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BREAKING: ECB pressuring Deutsche Bank to confirm its new Chair as soon as possible; sources say it wants a smooth transition and enough time to scrutinise the candidate

By Dan Byrne for AMLi

THE EUROPEAN CENTRAL BANK is piling the pressure on Deutsche to find a new Chairman quickly, according to insider reports.  

Two sources familiar with the matter have told Reuters that the ECB has been in touch with the bank on a number of occasions, urging it to name a successor to current Chair Paul Achleitner.  

Achleitner has been in his post for ten years – overseeing the institution’s response to several AML and corruption scandals and surviving three no-confidence votes in the process.  

He has previously signalled that he will finally step aside next year, and the ECB are eager to see a replacement named as quick as possible to ensure a seamless transition.  

Its Chair Andrea Enria has personally requested a name in multiple “high-level communications,” with the bank in the past few months, inside sources have said.  

The sooner a replacement is nominated, the longer the ECB have to thoroughly vet the candidate, the sources stressed.  

And while it has been reported that Deutsche already had a shortlist for the position, the sources estimate that the final nomination would not be made until early 2022, leaving far less time for an in-depth examination of the candidate.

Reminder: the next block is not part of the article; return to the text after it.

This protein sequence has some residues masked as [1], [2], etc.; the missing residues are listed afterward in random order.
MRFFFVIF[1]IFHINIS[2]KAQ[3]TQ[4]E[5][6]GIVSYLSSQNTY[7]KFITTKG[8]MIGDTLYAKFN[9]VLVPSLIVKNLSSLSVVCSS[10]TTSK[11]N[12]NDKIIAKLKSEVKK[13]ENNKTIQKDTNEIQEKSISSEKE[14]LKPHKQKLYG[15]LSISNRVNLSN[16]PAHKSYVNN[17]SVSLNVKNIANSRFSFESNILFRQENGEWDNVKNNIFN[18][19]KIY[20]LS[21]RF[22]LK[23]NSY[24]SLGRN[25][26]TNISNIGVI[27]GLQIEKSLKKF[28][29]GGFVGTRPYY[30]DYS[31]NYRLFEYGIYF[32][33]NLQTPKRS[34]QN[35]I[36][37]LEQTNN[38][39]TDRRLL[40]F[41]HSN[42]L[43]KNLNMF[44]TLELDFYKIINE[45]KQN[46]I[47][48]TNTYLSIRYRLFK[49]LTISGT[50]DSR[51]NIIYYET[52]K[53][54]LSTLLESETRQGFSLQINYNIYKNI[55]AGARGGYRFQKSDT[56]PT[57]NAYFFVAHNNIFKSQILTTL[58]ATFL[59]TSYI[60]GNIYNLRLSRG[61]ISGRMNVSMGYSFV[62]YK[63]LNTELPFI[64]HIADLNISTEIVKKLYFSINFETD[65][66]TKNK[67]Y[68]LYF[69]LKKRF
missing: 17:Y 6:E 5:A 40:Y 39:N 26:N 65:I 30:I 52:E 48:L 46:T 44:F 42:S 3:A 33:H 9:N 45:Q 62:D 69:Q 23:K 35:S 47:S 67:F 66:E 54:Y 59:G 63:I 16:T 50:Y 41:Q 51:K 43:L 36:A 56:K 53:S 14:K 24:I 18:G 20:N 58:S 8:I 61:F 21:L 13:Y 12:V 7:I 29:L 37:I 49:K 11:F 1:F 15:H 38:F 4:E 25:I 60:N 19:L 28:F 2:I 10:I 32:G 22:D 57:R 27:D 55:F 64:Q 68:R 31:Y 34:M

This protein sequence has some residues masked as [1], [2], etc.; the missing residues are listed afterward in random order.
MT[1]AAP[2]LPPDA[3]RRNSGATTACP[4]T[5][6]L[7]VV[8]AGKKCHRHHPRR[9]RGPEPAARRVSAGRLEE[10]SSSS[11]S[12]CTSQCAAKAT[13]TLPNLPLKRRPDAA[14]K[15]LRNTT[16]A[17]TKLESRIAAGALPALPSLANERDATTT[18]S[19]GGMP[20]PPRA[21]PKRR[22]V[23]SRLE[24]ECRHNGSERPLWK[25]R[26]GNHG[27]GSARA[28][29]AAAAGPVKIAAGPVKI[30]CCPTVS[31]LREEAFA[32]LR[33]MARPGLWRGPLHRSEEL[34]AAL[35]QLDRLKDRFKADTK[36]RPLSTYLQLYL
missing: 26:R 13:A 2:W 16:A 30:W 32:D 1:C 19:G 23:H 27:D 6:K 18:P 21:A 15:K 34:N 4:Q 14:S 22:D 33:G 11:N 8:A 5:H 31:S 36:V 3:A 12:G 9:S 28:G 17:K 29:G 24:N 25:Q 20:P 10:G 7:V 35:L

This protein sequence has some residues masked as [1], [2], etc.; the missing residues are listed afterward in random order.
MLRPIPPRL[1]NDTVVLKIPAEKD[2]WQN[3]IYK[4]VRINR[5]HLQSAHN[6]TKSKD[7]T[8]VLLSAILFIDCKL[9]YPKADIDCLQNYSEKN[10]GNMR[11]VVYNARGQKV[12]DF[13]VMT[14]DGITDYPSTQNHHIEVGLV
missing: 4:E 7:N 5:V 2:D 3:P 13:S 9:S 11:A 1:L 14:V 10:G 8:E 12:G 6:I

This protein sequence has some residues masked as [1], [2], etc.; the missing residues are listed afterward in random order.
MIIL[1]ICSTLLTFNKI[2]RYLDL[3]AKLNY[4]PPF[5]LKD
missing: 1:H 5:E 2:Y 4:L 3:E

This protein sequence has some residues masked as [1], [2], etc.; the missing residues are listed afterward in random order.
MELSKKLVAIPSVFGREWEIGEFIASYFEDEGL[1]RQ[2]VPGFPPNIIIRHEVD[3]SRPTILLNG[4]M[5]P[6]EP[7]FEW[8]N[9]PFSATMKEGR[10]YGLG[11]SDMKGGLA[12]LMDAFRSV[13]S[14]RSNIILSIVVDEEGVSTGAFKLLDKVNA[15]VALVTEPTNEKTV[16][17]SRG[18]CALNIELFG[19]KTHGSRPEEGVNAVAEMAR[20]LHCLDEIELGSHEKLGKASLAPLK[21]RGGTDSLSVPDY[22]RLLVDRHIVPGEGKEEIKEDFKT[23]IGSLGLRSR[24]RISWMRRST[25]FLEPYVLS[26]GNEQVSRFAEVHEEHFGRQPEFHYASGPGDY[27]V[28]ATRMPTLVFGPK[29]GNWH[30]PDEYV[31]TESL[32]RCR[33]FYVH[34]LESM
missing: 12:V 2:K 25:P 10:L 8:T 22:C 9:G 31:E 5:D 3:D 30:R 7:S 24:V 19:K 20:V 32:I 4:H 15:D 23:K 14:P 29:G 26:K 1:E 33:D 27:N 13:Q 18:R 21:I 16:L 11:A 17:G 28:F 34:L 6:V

Ensuring Deutsche can stay out of legal trouble is likely a key reason behind the ECB’s desire to scrutinise any replacement Chair at the bank.  

Deutsche – one of the world’s largest financial institutions – is only now beginning to see a profit again after a string of setbacks involving regulator fines, legal action and severe reputational damage.  

The bank was implicated in the FinCEN files leak of September 2020 and accused of allowing up to $1.3TRN to be laundered through its channels despite red flags being raised.  

It was fined $130M by US authorities in January at the conclusion of investigations into a bribery scheme. Other sources familiar with the bank’s business have indicated that more penalties could be coming from the US for “persistent shortcomings” in its AML systems.   

AML was also a cause for concern for German authorities as recently as last month – when BaFin told the bank to initiate further safeguards to prevent money laundering.  

Three people familiar with the selection process for the new chair have named the following individuals as shortlist candidates: 

  • Theodor Weimer (understood to be the preferred candidate) – head of the German stock exchange. Weimer has, however, previously dismissed the idea.  
  • Norbert Winkeljohann – Chair of pharmaceutical and life science company Bayer.  
  • Frank Witter – Current board member of Deutsche and previously chief of Volkswagen.  

According to one insider, Achleitner has previously tried to reassure investors that a successor search was underway by saying that his replacement’s name would likely begin with a ‘W’.  

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